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The weddings of Queen Victoria’s children


'THE MARRIAGE OF THE PRINCE OF WALES, 10 MARCH 1863', IN A PAINTING BY WILLIAM POWELL FRITH (WILLIAM POWELL FRITH [PUBLIC DOMAIN], VIA WIKIMEDIA COMMONS)

Of the nine children of Queen Victoria’s children, one daughter married in London another on the Isle of Wight and one son in St. Petersburg. The remaining six married at Windsor, five at St. George’s Chapel and one in the Private Chapel at Windsor Castle.

The College of St. George was founded in 1348 and is inextricably linked with the Most Noble Order of the Garter, one of the oldest orders of chivalry in medieval Europe, established by Edward III at the same time that he founded the College of St. George, in a later incarnation of his what he had promised four years earlier to be his so-called Order of the Round Table, itself an imitation of King Arthur’s celebrated circle of knights. Because the College of St. George was not founded until the mid-fourteenth century, this meant that the marriage of Henry I to his eighteen-year-old bride, daughter of Godfrey I, Count of Louvain, almost certainly took place at Windsor Castle itself. The choice of St. George’s Chapel became popular during the reign of Queen Victoria, most particularly it seems, as a result of the Queen’s widowhood in 1861.

The eldest daughter of Queen Victoria and Prince Albert, The Princess Royal, was the only one of their children, whose wedding Prince Albert attended. This wedding took place at the Chapel Royal, St. James’s Palace on 25 January 1858. Significantly, it was in the Chapel Royal at St. James’s Palace, where Queen Victoria had herself married Prince Albert in 1840; it was for example, also the choice for the wedding of George III and Princess Charlotte of Mecklenburg-Strelitz. Queen Victoria would, in fact, have preferred a more private wedding ceremony, expressing that she had a “horror” of being married before a large assembly and insisting that she would greatly have preferred a simple wedding in a private room at Buckingham Palace instead (Christopher Hibbert, Queen Victoria: A Personal History, Pg 120, 2000).

The second wedding which took place in Queen Victoria’s family was that of her second daughter, Princess Alice to Prince Ludwig “Louis” of Hesse; the mournful ceremony took place in the Dining Room at Osborne House on 1 July 1862, under the watchful gaze of Prince Albert in the copy of the large painting ‘The Royal Family in 1846’ by Franz Xavier Winterhalter, which hung behind the makeshift altar and today is still above the sideboard, having been hung in this position since Queen Victoria’s birthday in 1849. The wedding was by the Queen’s account – although she would hardly have wished it otherwise – “more like a funeral” and “wretched”, due to the fact that the Prince Consort had died just over six months previously. At Princess Alice’s wedding, the Queen was more or less “hidden from view” (Ibid, Pg 392) and shielded from even the gaze of a private ceremony, by the presence of her four sons, who stood around her. It seems to be this grieving need in the Queen for privacy, which prompted the choice of St George’s Chapel, for the wedding of the Prince of Wales and Princess Alexandra of Denmark.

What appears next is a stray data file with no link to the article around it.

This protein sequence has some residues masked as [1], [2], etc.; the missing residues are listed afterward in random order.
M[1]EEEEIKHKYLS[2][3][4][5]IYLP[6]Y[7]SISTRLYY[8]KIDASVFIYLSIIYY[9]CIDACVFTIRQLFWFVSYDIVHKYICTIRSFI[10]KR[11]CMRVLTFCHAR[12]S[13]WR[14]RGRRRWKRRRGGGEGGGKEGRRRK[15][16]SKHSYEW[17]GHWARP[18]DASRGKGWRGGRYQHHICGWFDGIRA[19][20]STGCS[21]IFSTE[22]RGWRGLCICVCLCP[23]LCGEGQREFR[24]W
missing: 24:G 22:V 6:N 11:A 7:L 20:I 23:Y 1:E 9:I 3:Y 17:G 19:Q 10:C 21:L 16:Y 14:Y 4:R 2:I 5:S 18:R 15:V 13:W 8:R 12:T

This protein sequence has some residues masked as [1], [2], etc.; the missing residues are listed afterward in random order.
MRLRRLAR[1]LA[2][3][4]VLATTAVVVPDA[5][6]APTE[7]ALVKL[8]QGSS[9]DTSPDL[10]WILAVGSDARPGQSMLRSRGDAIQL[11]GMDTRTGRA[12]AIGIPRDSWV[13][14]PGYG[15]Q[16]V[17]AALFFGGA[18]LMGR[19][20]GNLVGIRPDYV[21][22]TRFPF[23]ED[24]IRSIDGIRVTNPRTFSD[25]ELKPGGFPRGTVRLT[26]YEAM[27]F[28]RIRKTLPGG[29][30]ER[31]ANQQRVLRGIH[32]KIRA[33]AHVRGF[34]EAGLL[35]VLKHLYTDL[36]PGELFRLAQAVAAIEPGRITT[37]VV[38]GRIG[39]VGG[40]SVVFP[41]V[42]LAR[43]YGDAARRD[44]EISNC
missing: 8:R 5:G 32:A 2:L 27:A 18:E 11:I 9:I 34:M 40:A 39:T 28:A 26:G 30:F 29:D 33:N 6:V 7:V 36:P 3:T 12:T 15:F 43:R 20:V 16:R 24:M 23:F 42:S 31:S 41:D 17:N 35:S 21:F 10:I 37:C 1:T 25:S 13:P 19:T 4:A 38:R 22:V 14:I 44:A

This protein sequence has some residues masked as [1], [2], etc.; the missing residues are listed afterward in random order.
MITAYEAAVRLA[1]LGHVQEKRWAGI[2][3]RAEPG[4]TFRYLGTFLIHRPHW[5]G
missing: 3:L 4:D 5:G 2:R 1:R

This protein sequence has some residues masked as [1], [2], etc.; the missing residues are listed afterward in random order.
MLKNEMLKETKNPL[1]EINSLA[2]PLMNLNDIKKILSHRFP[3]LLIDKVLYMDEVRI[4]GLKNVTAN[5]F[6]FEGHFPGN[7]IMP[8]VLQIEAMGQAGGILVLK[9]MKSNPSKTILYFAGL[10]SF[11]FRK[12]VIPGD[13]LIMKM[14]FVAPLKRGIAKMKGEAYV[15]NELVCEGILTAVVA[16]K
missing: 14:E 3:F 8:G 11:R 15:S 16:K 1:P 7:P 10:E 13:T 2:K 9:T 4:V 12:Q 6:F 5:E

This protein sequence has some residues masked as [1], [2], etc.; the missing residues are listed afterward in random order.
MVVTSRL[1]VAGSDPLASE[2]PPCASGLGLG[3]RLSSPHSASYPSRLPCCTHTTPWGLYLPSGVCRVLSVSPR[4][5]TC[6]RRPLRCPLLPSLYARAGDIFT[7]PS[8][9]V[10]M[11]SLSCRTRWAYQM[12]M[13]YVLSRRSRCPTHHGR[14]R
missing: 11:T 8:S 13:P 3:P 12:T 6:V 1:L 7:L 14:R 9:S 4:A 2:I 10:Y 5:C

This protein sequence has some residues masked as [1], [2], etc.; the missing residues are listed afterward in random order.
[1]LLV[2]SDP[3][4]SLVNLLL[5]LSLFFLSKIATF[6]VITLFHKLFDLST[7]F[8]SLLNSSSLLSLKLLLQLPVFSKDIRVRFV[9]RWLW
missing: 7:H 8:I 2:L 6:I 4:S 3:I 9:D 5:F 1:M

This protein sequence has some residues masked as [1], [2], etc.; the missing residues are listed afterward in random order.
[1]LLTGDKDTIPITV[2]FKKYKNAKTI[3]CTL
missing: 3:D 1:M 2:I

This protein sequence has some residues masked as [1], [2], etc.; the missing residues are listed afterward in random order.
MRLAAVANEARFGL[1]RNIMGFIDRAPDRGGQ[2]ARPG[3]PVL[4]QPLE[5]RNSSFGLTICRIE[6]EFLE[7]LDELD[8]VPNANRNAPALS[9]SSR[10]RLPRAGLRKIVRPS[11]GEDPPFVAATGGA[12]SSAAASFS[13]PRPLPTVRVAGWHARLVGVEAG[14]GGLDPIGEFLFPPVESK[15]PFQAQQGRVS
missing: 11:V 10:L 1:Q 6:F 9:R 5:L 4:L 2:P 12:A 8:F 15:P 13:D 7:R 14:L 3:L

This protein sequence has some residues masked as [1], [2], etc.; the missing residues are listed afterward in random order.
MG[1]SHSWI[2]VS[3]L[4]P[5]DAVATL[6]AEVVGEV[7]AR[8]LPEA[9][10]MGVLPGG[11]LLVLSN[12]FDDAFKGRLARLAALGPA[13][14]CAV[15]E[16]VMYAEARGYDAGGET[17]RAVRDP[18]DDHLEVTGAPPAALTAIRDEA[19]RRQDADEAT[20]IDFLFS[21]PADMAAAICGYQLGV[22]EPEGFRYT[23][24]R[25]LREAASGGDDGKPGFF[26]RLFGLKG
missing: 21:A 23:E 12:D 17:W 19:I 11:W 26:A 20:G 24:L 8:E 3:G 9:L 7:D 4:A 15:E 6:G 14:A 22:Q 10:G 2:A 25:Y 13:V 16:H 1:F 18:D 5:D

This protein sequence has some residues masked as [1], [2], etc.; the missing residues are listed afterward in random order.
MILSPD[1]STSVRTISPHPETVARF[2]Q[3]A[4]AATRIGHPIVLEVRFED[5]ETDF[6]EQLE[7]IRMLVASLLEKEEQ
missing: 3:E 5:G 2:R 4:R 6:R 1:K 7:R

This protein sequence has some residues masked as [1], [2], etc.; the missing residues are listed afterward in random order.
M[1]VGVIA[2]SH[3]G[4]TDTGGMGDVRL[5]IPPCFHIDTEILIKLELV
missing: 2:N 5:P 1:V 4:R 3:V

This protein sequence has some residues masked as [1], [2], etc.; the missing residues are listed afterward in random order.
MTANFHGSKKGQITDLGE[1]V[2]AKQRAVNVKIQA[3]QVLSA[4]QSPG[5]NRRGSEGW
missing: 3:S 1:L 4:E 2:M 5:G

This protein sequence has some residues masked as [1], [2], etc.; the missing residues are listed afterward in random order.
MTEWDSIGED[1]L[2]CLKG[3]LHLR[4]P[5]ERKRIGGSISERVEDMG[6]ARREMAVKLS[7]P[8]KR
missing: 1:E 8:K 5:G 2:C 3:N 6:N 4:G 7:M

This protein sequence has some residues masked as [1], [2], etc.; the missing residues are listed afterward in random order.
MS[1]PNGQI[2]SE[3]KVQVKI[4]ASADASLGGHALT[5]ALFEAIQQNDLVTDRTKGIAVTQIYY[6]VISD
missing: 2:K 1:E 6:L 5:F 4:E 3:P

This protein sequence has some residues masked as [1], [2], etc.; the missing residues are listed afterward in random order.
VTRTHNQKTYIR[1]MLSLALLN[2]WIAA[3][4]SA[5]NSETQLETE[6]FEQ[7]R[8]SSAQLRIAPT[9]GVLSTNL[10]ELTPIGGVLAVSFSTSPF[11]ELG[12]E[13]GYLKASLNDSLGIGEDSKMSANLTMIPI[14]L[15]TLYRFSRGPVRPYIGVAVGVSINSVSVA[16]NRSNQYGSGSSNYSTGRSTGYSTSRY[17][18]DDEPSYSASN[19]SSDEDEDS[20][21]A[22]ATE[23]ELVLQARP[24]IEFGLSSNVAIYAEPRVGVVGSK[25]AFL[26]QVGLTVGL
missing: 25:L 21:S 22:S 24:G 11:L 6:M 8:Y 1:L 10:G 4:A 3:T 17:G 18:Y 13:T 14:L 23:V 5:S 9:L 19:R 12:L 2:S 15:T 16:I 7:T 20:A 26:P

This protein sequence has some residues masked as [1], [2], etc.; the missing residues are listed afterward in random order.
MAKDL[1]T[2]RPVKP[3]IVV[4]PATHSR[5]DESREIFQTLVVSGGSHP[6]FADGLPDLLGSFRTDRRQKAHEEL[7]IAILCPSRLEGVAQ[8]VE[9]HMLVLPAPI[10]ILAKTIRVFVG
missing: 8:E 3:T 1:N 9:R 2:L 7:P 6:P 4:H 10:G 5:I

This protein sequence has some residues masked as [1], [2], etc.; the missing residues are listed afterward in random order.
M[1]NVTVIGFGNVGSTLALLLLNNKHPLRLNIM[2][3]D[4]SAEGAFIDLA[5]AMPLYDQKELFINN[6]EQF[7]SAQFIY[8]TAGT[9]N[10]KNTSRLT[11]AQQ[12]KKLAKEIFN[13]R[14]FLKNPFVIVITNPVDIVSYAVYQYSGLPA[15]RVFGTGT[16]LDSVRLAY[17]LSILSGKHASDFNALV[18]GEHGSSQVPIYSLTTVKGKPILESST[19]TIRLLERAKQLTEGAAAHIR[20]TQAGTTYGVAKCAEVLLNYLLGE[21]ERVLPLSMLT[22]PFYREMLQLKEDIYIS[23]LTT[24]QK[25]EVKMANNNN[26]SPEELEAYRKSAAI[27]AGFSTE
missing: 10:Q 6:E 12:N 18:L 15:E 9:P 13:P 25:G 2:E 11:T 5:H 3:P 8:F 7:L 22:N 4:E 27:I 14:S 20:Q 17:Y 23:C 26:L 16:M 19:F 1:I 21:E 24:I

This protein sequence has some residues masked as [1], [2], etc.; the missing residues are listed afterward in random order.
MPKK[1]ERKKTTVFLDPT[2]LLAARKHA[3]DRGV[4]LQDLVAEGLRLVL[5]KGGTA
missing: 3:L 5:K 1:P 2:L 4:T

Prince Alfred, Duke of Edinburgh and later of Saxe-Coburg-Gotha – the Queen’s second son – married Grand Duchess Marie Alexandrovna, daughter of Tsar Alexander II and Tsarina Marie Alexandrovna, in St. Petersburg on 23 January 1874.

Quite why Windsor had not been chosen since the reign of Henry I is not clear, especially since the founding of the College of St. George with its Chapel existed since Edward III; Edward had married Philippa of Hainault at York Minster twenty years prior to this date. Other medieval wedding venues included the more obvious choices of Westminster Abbey (Richard II and Anne of Bohemia in 1382) and Winchester Cathedral (Henry IV and Joan of Navarre in 1403, Mary I and Philip of Spain in 1554). Charles II’s two wedding ceremonies to Catharine of Braganza were performed at Portsmouth, his father Charles I had married Henrietta Maria of France first by proxy, then at St. Augustine’s Church in Canterbury. Queen Victoria’s predecessor, King William IV, had married Princess Adelaide of Saxe-Meiningen in a double ceremony in the presence of the dying Queen Charlotte at Kew, a ceremony which also constituted the second (English) wedding ceremony of her parents, the Duke and Duchess of Kent. It was clear that following the death of Prince Albert, the marriages of the Queen’s children were more or less, conducted in private. The wedding of the last child of Queen Victoria and Prince Albert, Princess Beatrice to Prince Henry of Battenberg, took place at St Mildred’s Church, Whippingham; this was the church used for private worship by Queen Victoria’s family when the Queen was residing at nearby Osborne. All the other marriages, as we shall see, were conducted at Windsor.

The exception to the Windsor weddings which were performed at St George’s Chapel was that of the Queen’s third daughter, Princess Helena and Prince Christian of Schleswig-Holstein, which took place in the Private Chapel at Windsor Castle, destroyed by the fire of 1992. For this ceremony, Princess Helena wore a white satin dress, with a flounce of Honiton lace, trimmed with traditional myrtle and orange flowers and a long veil. Her bridesmaids were in white and wore veils of their own, decorated with forget-me-nots, roses and wild heather.